How This Happened

This is what I’ve been told by men considerably older than myself:

World War I was a major turning point for American business. A large number of businessmen got rich at that time, selling all sorts of war materials to the Allies: uniforms, shovels, saddles, guns, ammunition, even horses.

Many people will not remember this, but the US didn’t enter the war until 1917; it had begun in 1914. But American businessmen were enjoying record sales the whole time.

After the war ended in late 1918, things began winding down (winding down a war takes time). They didn’t return to normal quickly, because of a horrendous flu epidemic in 1918 through 1920, which killed millions and not just the very young or old. Still, the plague eventually wound down, leaving businessmen to cope with seriously declining numbers.

It was at that point, my older friends informed me, that big business decided they had to do something about this and get people to buy more stuff than they’d been buying previously: to squeeze more consumption from the same people. And they embarked upon this course with vigor.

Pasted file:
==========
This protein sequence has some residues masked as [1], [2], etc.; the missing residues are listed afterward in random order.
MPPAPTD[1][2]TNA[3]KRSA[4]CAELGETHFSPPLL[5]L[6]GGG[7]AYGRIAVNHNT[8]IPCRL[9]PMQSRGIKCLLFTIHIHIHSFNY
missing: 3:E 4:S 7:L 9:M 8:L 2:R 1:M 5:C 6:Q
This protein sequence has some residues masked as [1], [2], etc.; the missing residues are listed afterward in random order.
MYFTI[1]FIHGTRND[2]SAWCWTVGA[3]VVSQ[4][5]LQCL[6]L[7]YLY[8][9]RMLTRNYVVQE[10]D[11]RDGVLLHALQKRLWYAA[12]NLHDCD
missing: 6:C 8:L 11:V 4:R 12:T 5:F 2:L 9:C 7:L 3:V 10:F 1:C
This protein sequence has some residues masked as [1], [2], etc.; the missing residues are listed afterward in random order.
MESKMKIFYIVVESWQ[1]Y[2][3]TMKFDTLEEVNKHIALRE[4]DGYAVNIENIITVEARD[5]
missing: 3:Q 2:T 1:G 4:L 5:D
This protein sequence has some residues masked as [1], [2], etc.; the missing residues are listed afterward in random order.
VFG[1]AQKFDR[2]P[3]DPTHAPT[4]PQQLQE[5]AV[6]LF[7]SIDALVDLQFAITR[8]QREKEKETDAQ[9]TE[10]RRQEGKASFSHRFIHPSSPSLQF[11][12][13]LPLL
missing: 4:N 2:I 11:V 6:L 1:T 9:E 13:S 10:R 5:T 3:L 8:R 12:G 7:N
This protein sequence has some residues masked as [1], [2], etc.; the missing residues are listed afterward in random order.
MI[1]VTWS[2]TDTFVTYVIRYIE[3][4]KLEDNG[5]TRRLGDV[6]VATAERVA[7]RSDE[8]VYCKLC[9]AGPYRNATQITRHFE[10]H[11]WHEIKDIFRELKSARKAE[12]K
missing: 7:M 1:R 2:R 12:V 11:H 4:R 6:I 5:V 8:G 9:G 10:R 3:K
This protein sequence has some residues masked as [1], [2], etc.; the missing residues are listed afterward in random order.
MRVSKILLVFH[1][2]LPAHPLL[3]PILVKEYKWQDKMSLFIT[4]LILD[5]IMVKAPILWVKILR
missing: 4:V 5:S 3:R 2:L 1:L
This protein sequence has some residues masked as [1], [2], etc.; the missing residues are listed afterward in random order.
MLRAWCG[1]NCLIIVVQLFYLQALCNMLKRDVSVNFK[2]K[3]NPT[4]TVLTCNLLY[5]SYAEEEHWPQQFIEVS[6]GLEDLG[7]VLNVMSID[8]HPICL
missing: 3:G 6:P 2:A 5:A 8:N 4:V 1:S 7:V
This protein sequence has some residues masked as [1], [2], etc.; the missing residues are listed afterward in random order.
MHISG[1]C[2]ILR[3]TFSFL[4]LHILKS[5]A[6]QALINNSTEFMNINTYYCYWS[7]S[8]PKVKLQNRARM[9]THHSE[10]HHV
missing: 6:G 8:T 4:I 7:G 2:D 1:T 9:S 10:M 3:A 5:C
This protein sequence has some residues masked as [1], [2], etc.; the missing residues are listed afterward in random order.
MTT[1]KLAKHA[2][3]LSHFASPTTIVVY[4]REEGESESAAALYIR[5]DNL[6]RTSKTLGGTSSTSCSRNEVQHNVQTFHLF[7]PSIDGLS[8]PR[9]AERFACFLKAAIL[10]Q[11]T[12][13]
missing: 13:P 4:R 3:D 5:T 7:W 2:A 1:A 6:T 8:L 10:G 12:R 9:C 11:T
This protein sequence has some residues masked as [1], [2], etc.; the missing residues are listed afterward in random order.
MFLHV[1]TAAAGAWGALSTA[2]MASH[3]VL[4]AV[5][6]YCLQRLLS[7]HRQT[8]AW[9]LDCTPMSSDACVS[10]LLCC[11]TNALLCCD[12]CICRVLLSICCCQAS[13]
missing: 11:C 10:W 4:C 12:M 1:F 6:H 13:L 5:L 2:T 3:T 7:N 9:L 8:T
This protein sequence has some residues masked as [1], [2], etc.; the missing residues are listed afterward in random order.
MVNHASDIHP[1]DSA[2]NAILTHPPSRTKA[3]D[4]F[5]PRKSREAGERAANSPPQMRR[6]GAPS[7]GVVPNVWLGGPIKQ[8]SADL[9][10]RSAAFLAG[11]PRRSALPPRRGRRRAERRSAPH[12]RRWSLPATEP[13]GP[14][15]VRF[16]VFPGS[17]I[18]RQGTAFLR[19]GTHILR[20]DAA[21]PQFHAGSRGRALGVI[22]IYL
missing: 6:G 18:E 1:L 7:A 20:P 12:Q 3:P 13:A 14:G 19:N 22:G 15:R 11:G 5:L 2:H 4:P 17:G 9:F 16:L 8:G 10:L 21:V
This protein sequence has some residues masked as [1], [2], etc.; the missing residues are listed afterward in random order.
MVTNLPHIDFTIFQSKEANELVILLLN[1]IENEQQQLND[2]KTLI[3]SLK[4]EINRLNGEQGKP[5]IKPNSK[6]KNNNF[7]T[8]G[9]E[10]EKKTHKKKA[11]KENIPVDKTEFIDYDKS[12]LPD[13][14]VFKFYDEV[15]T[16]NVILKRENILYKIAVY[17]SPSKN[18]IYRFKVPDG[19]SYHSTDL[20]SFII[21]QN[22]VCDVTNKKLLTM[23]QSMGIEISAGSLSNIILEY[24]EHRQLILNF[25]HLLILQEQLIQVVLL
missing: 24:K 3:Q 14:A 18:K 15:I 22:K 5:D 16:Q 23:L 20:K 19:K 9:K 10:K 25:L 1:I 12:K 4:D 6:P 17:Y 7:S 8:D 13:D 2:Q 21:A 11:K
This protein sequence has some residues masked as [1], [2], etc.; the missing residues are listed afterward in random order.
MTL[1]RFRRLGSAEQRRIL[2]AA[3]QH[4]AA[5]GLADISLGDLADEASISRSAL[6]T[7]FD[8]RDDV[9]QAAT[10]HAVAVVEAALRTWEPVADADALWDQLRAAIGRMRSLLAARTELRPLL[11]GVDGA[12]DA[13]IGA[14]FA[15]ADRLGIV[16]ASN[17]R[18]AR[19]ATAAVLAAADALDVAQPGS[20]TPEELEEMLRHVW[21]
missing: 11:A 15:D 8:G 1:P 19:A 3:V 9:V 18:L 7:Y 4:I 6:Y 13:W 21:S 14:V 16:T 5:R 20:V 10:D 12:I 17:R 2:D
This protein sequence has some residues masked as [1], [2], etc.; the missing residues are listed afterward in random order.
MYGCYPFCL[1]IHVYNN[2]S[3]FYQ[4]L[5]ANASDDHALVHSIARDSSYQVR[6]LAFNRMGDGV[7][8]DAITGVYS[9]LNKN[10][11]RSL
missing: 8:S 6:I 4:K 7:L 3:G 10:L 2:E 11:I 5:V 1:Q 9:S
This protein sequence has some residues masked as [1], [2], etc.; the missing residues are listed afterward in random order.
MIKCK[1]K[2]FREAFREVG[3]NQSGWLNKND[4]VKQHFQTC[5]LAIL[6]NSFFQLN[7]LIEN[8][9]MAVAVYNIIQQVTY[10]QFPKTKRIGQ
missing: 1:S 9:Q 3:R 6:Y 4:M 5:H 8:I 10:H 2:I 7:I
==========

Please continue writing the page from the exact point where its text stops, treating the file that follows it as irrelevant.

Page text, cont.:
Perhaps no public statement on this subject was clearer than one from Paul Mazur, a senior partner at Lehman Brothers, writing in the Harvard Business Review in 1927:

We must shift America from a needs, to a desires culture. People must be trained to desire, to want new things, even before the old had been entirely consumed. We must shape a new mentality in America. Man’s desires must overshadow his needs.

As is evident from the America of our time, this worked. A huge percentage of things people buy will be sold for pennies on the dollar at their eventual estate sales. They are bought in the hope of imparting some kind of self-esteem, status, or envy, not because they actually improve life.